First of all, it lets your password linger in clear sight within the RSS reader. Someone needs only to do cmd-I on the feed and they have your password. Equally troubling is the fact that since there's no SSL, this password is sent in the clear over the wire.

Basecamp allows a very limited set of operations to be performed by holders of a token whereas there's full access to anyone with user name and password. So a malicious user is much more capable of wreaking havok with the complete user name/password set than with the token.

As to the danger of having a bot cycle through the options, this is totally a non-issue with the token. The token consists of a 128-bit md5 key that's dependent on an array of unique properties to the user. Guessing this key with the computing power available to most hackers is measured in hundreds if not thousands of years.

Compare this to the average password quality and the feasibility of a dictionary attack. Using an MD5-key is indeed much more secure.

While "There is no security through obscurity" is a clever catch-phrase and something to strive for, we've choosen the way of the pragmatic and that of personal choice. If you fear for the security with these feeds, you arguebly shouldn't use Basecamp at all as a platform for your secrets. This goes for any non-SSL site online.

But while using the user name and password in the clear along with the URL is a really bad idea, you have many other good ideas on how to improve the security of Basecamp. Thank you for that. They are all on the radar for inclusion in future versions.

iCal definitely has the best authentication for the feeder/link situation that describes Basecamp now, since it, presumably, stores your username/password in the keychain. NetNewsWire will be getting a similar feature, according to their CEO, in response to an email regarding this topic. The username/password combo in the URL is definitely less than ideal, but still requires physical access to the machine or sniffing, which puts any non-SSL site at risk, as you correctly point out.
My main point is not that it is too easy to get the right MD5 hash to unlock someone's feed, it is that once the feed is published somewhere it is out there for good. At least with an explicit authentication scheme, the user can take action to change their password to re-protect their feeds.
That being said, I am not as worried about the security of the feeds except in the case that the URL is published somewhere, I would not have recourse to change it without contacting Basecamp.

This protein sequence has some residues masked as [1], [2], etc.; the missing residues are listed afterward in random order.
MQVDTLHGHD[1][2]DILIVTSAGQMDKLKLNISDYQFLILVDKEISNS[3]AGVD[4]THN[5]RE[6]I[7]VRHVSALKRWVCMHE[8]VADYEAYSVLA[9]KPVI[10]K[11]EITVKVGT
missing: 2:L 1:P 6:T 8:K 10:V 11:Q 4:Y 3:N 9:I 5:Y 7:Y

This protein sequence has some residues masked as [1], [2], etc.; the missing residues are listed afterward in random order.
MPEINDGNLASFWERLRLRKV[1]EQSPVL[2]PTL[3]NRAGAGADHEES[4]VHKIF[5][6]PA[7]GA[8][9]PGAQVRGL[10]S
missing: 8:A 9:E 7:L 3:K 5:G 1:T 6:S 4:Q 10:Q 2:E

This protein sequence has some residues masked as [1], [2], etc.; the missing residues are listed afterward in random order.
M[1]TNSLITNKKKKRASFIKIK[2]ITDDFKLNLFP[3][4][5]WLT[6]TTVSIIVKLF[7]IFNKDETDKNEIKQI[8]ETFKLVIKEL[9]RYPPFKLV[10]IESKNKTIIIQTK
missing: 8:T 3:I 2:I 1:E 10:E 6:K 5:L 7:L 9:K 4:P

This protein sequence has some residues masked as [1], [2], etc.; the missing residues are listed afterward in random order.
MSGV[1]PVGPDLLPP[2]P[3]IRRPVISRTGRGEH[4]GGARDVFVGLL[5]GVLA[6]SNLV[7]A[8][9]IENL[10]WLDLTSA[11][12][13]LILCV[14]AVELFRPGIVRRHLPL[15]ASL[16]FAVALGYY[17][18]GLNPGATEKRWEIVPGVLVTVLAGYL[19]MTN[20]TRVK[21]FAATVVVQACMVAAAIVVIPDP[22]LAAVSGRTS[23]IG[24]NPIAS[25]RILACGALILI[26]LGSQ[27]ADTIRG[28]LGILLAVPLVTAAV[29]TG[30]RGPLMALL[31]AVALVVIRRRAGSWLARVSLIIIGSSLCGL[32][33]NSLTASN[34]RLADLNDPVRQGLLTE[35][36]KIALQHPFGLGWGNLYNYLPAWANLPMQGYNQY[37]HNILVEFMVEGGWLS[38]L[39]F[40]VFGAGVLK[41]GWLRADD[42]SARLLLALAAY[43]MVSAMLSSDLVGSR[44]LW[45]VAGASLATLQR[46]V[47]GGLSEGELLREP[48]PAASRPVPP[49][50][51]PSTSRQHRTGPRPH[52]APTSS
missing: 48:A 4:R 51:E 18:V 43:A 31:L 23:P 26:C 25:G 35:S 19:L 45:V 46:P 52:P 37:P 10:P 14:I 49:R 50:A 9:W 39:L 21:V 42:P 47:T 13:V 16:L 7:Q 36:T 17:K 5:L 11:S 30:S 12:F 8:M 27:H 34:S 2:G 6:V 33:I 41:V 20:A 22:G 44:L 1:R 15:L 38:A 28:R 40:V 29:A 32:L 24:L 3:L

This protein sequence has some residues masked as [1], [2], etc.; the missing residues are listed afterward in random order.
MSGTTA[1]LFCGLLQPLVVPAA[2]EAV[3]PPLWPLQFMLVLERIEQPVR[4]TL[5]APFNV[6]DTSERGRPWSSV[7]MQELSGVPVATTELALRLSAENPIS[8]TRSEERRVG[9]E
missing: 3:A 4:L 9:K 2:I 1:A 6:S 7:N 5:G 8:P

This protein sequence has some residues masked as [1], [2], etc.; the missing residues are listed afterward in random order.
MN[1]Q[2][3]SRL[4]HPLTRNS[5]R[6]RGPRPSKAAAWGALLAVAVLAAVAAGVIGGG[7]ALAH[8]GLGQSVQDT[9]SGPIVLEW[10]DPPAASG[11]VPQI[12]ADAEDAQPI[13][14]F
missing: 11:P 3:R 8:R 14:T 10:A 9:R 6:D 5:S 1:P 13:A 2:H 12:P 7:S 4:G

Thanks for the comment!

"once the feed is published somewhere it is out there for good. At least with an explicit authentication scheme, the user can take action to change their password to re-protect their feeds."

If you feel your feed has been compromised, you can just change your Basecamp password and you'll be assigned a whole new token for your RSS feed.

I agree that once the aggregators start supporting a shared authentication scheme we should switch to that. But the token-based approach is a more than reasonable compromise for the time being that doesn't require a special aggregator brand to work.

Also, changing your password changes your token. We're changing the RSS security text to reflect that (thanks for the heads up!). That gives you the exact same rights to re-protect feeds as with your password. Only it's much less dangerous to have a leaked password than a leaked token. The token gives only limited access and you're not likely to have used it elsewhere as well.

Hi Jason, Hi David.

Thanks for the discussion regarding the feeds. I hate to give anyone the impression that this issue is as big as the comments here have suggested. ;)

The tip about changing your password is great. Thanks for that.
This issue is definitely coming into play just as feed technology is starting to be integrated into more business uses and Basecamp is certainly not unique in grappling with this issue. Shoehorning RSS into business use is definitely going to have some growing pains, since the initial goal was almost anti-security.

Thanks for a great product, and for the comments!